The Best Thing That Happened This Week: The End of International House

The progress we make and don't make

International House (photo via Visit Philly, courtesy of International House)

Sometimes it’s hard to know what to make of this city. Within the space of a week, the Flyers tore down a statue of Kate Smith because of two racist songs she recorded in the 1930s, and International House Philadelphia announced that it was putting its landmark dorm building up for sale.

In one case, the Flyers were claiming to have moved on: “We cannot stand idle while material from another era stands in the way of who we are today,” Flyers president Paul Holmgren declared in the club’s official statement on the matter. The singer’s been dead for more than 30 years, and the tradition of the Flyers playing her recording of “God Bless America” for good luck dates back 50 years. Smith later made a famous radio speech, heard by millions, pleading for racial tolerance and condemning bigotry. Still, activists had been agitating for the Flyers to remove the statue for months. Now it’s gone, leaving deceased Flyers owner Ed Snider’s son Craig to opine in the Inquirer:

For 50 years, the Spectrum was my family’s second home, its people my people. Nobody saw the other as rich, poor, black, white, gay, or straight. Inside the arena we were like Switzerland, politically neutral.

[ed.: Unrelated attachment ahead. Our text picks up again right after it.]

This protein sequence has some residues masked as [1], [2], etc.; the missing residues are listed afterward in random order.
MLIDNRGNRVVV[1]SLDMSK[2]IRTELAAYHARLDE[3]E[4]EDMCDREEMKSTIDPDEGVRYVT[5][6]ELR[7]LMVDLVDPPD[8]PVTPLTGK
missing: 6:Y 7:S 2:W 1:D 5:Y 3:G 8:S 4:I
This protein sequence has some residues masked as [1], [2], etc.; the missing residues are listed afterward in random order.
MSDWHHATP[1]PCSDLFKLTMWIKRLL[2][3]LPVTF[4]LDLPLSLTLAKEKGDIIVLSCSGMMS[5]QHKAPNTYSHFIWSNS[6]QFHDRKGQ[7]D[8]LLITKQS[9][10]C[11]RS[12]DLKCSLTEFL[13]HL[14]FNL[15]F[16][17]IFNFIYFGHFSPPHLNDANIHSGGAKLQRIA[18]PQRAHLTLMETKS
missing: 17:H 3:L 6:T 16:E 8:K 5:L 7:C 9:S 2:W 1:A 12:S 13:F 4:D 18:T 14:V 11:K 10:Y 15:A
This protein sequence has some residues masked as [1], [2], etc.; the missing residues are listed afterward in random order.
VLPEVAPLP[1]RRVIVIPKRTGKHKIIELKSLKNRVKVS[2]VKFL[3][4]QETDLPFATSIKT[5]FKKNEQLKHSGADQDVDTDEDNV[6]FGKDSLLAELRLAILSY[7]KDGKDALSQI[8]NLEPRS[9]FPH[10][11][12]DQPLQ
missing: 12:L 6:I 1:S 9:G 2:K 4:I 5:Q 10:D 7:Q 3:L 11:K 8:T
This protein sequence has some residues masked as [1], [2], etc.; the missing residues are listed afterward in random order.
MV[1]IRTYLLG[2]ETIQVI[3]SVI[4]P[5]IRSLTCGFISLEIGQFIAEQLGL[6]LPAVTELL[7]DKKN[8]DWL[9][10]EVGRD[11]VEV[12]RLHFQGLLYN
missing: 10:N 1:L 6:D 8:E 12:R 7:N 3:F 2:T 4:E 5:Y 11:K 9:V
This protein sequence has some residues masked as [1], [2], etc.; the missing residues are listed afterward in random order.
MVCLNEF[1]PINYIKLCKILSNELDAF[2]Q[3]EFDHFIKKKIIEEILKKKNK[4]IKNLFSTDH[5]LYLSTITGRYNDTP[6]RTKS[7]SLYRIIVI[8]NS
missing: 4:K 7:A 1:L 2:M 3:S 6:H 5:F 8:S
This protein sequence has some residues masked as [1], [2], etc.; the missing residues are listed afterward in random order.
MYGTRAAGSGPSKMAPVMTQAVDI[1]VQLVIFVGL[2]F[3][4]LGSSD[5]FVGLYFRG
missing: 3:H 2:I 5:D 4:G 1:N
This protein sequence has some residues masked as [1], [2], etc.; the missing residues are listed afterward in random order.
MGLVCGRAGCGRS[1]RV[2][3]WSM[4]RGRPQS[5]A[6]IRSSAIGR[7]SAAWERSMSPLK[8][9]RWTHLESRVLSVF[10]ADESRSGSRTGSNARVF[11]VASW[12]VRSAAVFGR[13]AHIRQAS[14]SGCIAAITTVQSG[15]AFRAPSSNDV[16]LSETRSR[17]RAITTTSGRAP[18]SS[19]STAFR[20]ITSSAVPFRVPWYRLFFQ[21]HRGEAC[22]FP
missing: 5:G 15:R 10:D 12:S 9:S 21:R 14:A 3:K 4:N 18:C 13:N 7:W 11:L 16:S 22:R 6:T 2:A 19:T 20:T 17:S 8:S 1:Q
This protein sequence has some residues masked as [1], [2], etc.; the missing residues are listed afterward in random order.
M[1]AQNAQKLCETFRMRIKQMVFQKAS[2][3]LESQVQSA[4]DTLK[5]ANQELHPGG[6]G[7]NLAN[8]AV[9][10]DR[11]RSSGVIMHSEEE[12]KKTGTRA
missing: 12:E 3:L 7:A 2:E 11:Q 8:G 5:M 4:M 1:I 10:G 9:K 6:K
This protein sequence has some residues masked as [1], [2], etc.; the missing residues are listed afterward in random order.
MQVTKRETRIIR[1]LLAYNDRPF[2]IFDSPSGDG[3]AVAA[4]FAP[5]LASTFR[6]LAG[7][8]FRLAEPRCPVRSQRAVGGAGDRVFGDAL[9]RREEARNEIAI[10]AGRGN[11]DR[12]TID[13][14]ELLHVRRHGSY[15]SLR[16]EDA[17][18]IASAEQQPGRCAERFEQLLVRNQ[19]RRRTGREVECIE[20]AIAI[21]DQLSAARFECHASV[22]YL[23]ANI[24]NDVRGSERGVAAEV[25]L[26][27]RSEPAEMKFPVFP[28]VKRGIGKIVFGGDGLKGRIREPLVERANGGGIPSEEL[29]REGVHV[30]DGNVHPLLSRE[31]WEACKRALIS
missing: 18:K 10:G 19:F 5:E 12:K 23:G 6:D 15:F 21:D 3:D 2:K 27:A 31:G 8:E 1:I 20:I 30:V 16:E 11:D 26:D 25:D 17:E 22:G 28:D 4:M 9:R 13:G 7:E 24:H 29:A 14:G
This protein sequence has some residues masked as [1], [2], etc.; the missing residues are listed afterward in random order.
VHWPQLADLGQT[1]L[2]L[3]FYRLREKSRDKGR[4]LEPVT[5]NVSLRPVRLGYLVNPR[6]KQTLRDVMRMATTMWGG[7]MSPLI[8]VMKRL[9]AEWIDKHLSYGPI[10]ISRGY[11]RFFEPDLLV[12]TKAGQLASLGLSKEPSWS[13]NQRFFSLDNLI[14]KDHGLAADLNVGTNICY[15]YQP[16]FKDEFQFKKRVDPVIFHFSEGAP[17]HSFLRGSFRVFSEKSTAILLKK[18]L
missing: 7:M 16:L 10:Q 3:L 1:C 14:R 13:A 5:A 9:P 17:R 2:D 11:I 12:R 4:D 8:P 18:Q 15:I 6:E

If Snider wants to believe that a sport with a longugly history of racism can be put right by the removal of a statue, well, that’s sweet.

Meantime, in West Philly, International House Philadelphia was also reacting to changing times. The nonprofit was originally founded in 1908 to serve international students in Philly, especially those from Africa and Asia, who were being discriminated against in finding housing. It started in a private home, moved to an old hotel, and then, in the 1970s, erected a Brutalist dorm building at 37th and Chestnut. Along the way, the nonprofit birthed a number of enterprises designed to highlight and celebrate the varied cultures of the dorm’s residents.

Times have changed. Foreign students, once marginalized and discriminated against, are now being courted by colleges and cities. (They’re estimated to have contributed $39 billion to the U.S. economy last year.) And Philly has grown more global: When the dorm went up in the ’70s, 6.5 percent of the city’s population was foreign-born; by 2017, that had more than doubled, to nearly 14 percent. The cultural events International House once sponsored face competition from similarly themed celebrations throughout the region. As Josh Sevin, president and CEO of the nonprofit, told the Inquirer, “It’s the classic business where we’ve been disrupted. But nonprofits should always look to be disrupted in the direction of their mission.”

So. In one case, actual progress. In the other, window dressing that lets activists feel they’ve accomplished something even as it foments backlash against political correctness, which is having a pretty tough time of it lately. Just ask Joe Biden. But don’t lean in for a hug.